In more recent years, Duncan has gained increasing attention for his adventures, including a week-long expedition through the sewers under NYC with Norwegian explorer Erling Kagge and a short documentary made by filmmaker Andrew Wonder that follows him as he visits New York’s off-limits subway stations and climbs to the top of the Queensboro Bridge.

But Duncan’s urban adventures aren’t undertaken merely for thrills – they’re a means to an intriguing end. In fact, Duncan cares less about being the first to rediscover forgotten places than taking a fresh look at the urban environments we inhabit. Despite the fact more than 50% of our world’s population now lives in cities, Duncan notes, much of today’s travel media continues to focus on outward-looking explorations of far-flung places perceived to be “exotic” – for instance, the wild jungles of Borneo or the ancient temples of Jordan. Steve believes his own adventures constitute an equally exotic form of adventure – a new inward-focused method of exploration.

As he notes, “I’m not interested in going to places nobody’s been before, [but rather] I’m interested in how we shape places.” This life-long history lover views exploration not as a means for public recognition but rather as a way to better understand his personal passion for the ever-changing nature of cities. Whether or not he can “claim the place” as his is irrelevant – he’s more interested in understanding. As he tells it, “All exploration to some extent is personal. It doesn’t matter if someone’s been there before. If it’s new to you, it’s still exploration.”

Taken together, Duncan’s adventures constitutes a kind of inward-driven “time travel” – a concept in which the worlds of history, the growth and decay of cities and adventure travel merge together to define a new opportunity all of us as travelers can take to re-examine the everyday world around us as a source of curiosity.

Dylan Thuras – Cartographer of Curiosities

Not all stories of urban exploration involve spending weeks in tunnels under New York City. For Dylan Thuras, co-founder of website Atlas Obscura, a mind-altering childhood trip to House on the Rock in Wisconsin defined his early travel memories. The strange house is part museum and part hall of curiosities, filled with bizarre collections of artwork, carousel rides and giant biological specimens. As Dylan recalls, “the fact that this could be tucked away in the woods in sleepy Wisconsin made me feel like there were these magical worlds all over the place … if I just knew how to look, I would start to find these fantastical places everywhere”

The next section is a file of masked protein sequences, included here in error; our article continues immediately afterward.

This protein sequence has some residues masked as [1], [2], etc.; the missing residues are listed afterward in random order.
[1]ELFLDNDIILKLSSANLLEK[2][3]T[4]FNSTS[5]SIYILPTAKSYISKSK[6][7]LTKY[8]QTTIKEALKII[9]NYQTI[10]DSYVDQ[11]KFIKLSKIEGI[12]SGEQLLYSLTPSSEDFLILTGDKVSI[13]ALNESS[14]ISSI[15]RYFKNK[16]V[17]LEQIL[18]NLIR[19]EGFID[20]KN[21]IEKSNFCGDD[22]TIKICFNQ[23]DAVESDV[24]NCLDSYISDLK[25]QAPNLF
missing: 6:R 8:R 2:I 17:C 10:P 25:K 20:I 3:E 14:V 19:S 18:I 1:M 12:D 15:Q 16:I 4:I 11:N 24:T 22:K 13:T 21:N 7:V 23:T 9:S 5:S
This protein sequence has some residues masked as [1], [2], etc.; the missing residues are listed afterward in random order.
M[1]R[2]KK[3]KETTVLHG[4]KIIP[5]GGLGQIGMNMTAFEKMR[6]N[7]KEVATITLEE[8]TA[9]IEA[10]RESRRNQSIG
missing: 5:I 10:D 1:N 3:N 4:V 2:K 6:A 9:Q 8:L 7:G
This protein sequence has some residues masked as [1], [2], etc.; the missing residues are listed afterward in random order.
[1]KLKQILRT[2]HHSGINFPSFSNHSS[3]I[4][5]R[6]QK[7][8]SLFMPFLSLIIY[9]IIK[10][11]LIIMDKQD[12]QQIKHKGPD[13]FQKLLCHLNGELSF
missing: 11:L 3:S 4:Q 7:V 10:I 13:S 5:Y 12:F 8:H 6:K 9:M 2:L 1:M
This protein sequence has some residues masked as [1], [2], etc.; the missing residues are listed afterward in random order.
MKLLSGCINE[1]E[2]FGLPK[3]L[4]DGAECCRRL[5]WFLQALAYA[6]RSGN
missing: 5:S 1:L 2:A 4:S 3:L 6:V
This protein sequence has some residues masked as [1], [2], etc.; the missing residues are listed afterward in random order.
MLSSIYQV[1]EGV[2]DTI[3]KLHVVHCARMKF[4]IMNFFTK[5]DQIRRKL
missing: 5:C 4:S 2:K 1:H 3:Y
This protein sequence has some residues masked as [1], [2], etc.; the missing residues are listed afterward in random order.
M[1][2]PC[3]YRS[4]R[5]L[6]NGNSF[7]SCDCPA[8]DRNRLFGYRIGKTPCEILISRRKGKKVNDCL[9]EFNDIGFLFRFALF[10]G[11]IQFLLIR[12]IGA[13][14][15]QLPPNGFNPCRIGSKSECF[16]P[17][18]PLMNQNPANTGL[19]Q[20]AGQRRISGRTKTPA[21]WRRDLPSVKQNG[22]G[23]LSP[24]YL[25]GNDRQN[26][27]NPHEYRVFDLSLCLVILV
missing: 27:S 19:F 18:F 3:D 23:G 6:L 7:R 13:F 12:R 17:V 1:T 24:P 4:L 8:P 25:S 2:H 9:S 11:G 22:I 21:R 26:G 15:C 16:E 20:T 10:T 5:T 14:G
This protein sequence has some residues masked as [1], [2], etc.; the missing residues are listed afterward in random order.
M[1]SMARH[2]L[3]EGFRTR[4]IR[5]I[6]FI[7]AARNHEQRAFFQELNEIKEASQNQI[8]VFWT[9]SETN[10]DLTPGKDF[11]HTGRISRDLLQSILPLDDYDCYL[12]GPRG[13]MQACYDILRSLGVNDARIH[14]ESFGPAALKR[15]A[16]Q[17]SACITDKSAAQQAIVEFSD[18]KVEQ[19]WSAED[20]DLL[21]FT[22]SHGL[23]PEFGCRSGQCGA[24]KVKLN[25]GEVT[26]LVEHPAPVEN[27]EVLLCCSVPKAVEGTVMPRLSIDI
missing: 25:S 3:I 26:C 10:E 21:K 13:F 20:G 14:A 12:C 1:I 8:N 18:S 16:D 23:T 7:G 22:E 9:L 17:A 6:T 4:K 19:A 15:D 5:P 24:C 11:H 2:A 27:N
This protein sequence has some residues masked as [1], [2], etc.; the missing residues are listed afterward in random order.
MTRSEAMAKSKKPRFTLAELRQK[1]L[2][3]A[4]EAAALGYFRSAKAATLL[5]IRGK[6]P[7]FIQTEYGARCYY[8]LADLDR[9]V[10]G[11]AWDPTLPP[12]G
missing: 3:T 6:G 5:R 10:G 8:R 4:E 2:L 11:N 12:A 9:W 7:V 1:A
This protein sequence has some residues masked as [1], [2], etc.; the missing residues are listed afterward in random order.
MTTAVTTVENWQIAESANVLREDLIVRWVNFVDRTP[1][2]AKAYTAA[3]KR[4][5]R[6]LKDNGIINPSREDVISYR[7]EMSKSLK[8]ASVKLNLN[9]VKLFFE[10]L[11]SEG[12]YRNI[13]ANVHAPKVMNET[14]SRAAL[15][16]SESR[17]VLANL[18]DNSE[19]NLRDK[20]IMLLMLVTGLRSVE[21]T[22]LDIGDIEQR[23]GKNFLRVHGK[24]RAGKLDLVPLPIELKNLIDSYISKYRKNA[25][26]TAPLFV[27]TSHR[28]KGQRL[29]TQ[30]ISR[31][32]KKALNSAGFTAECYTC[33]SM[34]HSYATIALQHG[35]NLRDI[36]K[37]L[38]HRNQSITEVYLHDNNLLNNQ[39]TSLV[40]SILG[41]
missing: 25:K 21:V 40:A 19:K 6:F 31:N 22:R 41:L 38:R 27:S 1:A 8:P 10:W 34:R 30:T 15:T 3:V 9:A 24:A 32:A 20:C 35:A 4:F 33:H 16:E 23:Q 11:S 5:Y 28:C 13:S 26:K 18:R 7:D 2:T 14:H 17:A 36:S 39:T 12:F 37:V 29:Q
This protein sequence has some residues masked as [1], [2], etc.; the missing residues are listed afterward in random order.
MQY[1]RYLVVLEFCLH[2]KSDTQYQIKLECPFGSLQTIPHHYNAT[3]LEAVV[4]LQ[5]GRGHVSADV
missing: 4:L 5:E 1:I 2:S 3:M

Ever since that moment, Thuras and his co-founder Joshua Foer of Atlas Obscura have dedicated their website to altering travelers’ perspectives of the places worth visiting on their itineraries. To date they’ve built a worldwide, user-driven database highlighting more sites on all seven continents. As an example of the sites Atlas uncovers, Thuras mentions two sites in Florence, Italy – whereas the Uffizi Gallery is probably on most travelers’ radar, Dylan and Joshua also want to help you discover La Specola, the museum of wax anatomical models that contains a specimen of astronomer Galileo’s middle finger.

As Dylan points out, if an attraction isn’t listed on the top ten list in a guidebook “… it is easy to slip into anonymity, obscurity and disappear. I want to give people a sense that there is so much more than those ten things and that they might find that they have a better time if they venture into new territory.”

The style of exploration advocated by Thuras seeks to shift the context of the worlds we already know. That’s a far cry from the conception many travelers have in their heads of an idealized explorer discovering uncharted lands. Says Thuras: “This isn’t [exploration] in the Victorian sense of climbing the tallest mountain, or finding the source of a river … but in the sense that every one of us can find new and astonishing things if we look for them … it doesn’t always have to be about far-flung adventures.”